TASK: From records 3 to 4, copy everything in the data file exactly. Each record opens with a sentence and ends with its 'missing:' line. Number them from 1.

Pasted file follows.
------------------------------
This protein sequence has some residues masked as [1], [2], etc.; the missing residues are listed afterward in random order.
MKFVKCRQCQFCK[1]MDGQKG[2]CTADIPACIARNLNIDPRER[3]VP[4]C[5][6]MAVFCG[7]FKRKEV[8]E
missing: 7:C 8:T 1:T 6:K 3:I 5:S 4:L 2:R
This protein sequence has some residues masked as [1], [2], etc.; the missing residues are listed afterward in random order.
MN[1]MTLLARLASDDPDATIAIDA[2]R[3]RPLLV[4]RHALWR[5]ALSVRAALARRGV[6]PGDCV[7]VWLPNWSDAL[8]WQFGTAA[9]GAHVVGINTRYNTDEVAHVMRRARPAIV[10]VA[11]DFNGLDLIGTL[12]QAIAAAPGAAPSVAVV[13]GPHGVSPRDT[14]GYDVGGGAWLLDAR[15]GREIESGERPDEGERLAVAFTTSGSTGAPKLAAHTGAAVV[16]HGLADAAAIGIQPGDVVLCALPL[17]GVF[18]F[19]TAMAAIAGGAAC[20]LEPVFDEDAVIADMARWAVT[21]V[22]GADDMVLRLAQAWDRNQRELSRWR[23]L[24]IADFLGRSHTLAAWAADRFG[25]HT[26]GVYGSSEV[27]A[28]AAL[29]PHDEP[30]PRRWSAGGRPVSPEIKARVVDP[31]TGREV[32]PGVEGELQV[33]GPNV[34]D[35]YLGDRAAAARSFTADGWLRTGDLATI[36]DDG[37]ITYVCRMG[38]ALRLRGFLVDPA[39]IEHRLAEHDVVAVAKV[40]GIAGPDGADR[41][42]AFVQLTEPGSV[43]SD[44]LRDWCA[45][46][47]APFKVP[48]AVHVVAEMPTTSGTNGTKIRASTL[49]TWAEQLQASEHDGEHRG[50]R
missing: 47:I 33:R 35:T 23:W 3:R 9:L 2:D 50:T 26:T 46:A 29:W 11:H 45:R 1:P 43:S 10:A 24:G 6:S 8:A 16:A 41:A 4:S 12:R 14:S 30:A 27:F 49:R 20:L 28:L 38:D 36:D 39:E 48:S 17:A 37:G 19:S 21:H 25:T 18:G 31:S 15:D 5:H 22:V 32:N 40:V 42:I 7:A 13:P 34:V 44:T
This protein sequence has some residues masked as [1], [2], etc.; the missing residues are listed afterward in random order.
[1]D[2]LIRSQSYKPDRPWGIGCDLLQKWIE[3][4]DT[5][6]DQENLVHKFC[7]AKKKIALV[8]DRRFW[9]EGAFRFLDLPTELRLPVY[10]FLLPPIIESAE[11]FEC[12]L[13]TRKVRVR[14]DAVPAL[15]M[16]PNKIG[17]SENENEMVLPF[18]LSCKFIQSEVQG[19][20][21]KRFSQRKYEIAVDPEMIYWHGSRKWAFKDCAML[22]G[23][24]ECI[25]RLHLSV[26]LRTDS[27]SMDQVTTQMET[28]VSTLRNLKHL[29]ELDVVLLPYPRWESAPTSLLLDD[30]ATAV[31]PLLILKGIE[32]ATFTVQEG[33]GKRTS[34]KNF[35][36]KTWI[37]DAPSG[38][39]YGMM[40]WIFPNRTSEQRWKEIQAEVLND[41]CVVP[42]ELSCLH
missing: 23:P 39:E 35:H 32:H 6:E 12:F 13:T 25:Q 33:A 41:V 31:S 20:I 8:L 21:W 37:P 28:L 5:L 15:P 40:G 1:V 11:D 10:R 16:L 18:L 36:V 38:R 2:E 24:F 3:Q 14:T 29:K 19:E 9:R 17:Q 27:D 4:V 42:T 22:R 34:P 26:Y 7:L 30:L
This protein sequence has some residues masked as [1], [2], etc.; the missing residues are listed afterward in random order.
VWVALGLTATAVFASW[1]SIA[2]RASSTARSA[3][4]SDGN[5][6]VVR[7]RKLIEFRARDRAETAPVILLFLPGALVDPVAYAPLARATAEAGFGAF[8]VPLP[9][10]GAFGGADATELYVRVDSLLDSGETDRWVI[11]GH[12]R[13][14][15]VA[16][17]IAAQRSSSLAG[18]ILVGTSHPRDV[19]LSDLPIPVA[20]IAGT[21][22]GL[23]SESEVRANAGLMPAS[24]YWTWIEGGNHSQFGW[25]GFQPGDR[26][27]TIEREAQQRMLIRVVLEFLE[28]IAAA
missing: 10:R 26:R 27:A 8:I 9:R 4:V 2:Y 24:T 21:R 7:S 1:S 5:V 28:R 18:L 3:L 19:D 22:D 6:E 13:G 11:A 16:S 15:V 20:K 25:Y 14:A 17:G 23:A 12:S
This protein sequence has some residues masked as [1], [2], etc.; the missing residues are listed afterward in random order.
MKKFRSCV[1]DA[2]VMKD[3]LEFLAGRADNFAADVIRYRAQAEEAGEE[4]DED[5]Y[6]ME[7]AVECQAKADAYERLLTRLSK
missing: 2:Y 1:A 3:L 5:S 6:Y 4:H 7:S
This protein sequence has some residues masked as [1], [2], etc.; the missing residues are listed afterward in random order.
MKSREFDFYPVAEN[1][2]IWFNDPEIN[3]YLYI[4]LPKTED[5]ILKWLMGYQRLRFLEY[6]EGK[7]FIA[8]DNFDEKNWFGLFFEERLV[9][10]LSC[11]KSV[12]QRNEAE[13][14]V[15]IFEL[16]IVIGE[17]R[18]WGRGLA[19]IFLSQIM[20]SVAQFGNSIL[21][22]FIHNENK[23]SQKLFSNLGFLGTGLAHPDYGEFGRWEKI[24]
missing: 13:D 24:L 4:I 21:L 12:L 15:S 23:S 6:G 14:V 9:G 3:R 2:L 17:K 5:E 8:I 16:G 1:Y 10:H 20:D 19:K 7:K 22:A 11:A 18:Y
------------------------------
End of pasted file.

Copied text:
This protein sequence has some residues masked as [1], [2], etc.; the missing residues are listed afterward in random order.
[1]D[2]LIRSQSYKPDRPWGIGCDLLQKWIE[3][4]DT[5][6]DQENLVHKFC[7]AKKKIALV[8]DRRFW[9]EGAFRFLDLPTELRLPVY[10]FLLPPIIESAE[11]FEC[12]L[13]TRKVRVR[14]DAVPAL[15]M[16]PNKIG[17]SENENEMVLPF[18]LSCKFIQSEVQG[19][20][21]KRFSQRKYEIAVDPEMIYWHGSRKWAFKDCAML[22]G[23][24]ECI[25]RLHLSV[26]LRTDS[27]SMDQVTTQMET[28]VSTLRNLKHL[29]ELDVVLLPYPRWESAPTSLLLDD[30]ATAV[31]PLLILKGIE[32]ATFTVQEG[33]GKRTS[34]KNF[35][36]KTWI[37]DAPSG[38][39]YGMM[40]WIFPNRTSEQRWKEIQAEVLND[41]CVVP[42]ELSCLH
missing: 23:P 39:E 35:H 32:H 6:E 12:F 13:T 25:Q 33:A 41:V 31:S 20:I 8:L 21:W 37:P 28:L 5:L 15:P 40:G 1:V 11:D 10:R 16:L 18:L 36:V 38:R 2:E 24:F 3:Q 14:T 29:K 19:E 9:R 17:Q 27:D 4:V 42:T 22:R 34:P 26:Y 7:L 30:L
This protein sequence has some residues masked as [1], [2], etc.; the missing residues are listed afterward in random order.
VWVALGLTATAVFASW[1]SIA[2]RASSTARSA[3][4]SDGN[5][6]VVR[7]RKLIEFRARDRAETAPVILLFLPGALVDPVAYAPLARATAEAGFGAF[8]VPLP[9][10]GAFGGADATELYVRVDSLLDSGETDRWVI[11]GH[12]R[13][14][15]VA[16][17]IAAQRSSSLAG[18]ILVGTSHPRDV[19]LSDLPIPVA[20]IAGT[21][22]GL[23]SESEVRANAGLMPAS[24]YWTWIEGGNHSQFGW[25]GFQPGDR[26][27]TIEREAQQRMLIRVVLEFLE[28]IAAA
missing: 10:R 26:R 27:A 8:I 9:R 4:V 2:Y 24:T 21:R 7:S 1:S 5:V 28:R 18:L 3:L 19:D 22:D 6:E 13:G 11:A 16:S 15:V 20:K 25:Y 14:A 17:G 23:A 12:S